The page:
slide7Written and published back in 1975, it has a wonderful description of running a race that is well worth reading, so we have reproduced it here, but if you can ever get your hands on a copy we recommend it, even after 40 years much of it is still relevant as well as being a great read.


On the starting line for that one silent moment. Then the start. Always faster than you remembered. The mind goes through the instructions. Relax. Push off with each stride. Run from the hips. Belly breathe.

At the half-mile mark, you settle for a pace that keeps breathing just bearable. Everything makes a difference. Every change in footing—grass, cinder, dirt or stone. A grade that would escape a surveyor adds its toll. The environment occupies you completely. Wind speed and direction, temperature and humidity can either aid or hinder. Forget the watch; the course runs different every time.Continue reading

KURRAWA  TO  DURANBAH  50KM  ULTRA. The return of a 70 year old shuffler.

KURRAWA TO DURANBAH 50KM ULTRA. The return of a 70 year old shuffler.

Robert crossing the finish line of the 50 km Ultra

My return to Ultra’s after 20yrs was a decision brought about by an injury to my buttock that prevented me from doing any running for almost 6 months and the realization that I needed to enjoy it while I still could. Starting at the end of 2013 I began the rebuild from zero up to around 40k per week then over the last 3 months to 80k per week, knowing I would be there just to complete it not to compete.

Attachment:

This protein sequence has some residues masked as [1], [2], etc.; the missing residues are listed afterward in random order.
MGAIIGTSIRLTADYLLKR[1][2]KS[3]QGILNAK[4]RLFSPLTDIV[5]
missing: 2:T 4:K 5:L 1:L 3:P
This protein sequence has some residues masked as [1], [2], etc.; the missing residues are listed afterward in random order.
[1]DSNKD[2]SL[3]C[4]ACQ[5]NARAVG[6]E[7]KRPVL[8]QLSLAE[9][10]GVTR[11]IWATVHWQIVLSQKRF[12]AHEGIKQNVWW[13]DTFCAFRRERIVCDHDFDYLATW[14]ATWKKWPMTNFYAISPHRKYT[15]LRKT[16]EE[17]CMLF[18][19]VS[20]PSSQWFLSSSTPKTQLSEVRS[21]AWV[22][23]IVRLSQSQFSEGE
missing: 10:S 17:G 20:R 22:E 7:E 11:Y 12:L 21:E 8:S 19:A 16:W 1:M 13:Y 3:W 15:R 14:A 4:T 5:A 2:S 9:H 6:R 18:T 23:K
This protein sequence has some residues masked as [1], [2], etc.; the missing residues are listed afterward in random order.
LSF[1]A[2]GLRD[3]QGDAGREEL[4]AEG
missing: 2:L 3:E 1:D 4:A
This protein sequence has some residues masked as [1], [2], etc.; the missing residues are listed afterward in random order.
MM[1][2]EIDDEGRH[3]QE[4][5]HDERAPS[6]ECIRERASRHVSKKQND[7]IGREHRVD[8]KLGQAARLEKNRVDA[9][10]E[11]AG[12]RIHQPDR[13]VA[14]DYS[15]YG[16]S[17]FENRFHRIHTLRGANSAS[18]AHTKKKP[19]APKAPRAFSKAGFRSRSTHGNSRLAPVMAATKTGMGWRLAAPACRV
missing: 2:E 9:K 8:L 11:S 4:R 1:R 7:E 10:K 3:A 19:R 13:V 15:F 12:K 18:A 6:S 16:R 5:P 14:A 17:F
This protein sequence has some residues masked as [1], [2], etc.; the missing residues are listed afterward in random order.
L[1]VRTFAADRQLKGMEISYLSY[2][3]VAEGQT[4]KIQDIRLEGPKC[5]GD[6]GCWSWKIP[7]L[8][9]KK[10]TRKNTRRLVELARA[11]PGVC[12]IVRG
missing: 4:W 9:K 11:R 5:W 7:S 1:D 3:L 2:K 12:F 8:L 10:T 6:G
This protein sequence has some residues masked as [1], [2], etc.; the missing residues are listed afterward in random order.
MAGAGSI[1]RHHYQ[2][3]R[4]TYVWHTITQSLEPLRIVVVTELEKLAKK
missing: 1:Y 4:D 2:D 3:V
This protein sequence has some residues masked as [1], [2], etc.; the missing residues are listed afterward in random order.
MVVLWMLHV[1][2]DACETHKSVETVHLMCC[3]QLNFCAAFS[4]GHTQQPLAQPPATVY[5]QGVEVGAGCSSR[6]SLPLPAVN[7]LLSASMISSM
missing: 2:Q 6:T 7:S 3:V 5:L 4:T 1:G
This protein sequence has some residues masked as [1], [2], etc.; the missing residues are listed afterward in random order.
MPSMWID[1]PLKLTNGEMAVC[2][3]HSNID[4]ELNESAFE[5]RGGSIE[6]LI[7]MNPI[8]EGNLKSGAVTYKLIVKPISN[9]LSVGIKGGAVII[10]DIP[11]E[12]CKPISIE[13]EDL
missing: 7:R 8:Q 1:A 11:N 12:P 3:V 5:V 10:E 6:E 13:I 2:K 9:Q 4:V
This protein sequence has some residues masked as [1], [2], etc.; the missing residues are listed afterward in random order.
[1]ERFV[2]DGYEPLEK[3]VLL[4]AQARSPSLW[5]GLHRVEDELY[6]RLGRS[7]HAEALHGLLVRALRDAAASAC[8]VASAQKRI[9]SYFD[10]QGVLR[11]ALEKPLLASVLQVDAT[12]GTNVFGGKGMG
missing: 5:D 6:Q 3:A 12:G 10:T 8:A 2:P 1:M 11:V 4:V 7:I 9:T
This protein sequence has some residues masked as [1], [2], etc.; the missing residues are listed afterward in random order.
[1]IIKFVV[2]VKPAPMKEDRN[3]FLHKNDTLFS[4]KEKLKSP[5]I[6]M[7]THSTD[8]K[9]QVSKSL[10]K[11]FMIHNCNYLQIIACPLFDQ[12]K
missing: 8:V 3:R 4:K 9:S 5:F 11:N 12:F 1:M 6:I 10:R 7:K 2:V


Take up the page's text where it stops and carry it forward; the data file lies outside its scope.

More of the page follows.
On the morning of the race my partner and running buddy of 23yrs Bernice ( I am not a morning person) Fitzgibbon, had me out the door and on our way just after 4am in plenty of time for the start at 5, no time to be nervous, I knew mentally I could do it but the question was how well? After hugs and good wishes I was on the start in time for some last minute instructions from the Race Director and we were away, at this stage the thoughts were, its only 50k, this will be the shortest ultra you’ve ever done, oh this could be fun.Continue reading

Do You Smile?

Do You Smile?

Runners high five each other on a bridge

Two runners high five as they pass each other.

Don’t know where this came from or who wrote it but it is worth sharing and if you recognize it then let me know so I can give you credit and say thank-you with a smile.

When you’re out there on the footpaths, do you smile? When your feet fall into the rhythm, one after another, do you smile? When the person running towards you has a grimace of pain and determination on their face, do you smile? When the person running towards you nods their head in your direction, do you smile?

The runners smile. The nod. The acknowledgement. A shared understanding of so many things. A shared moment.Continue reading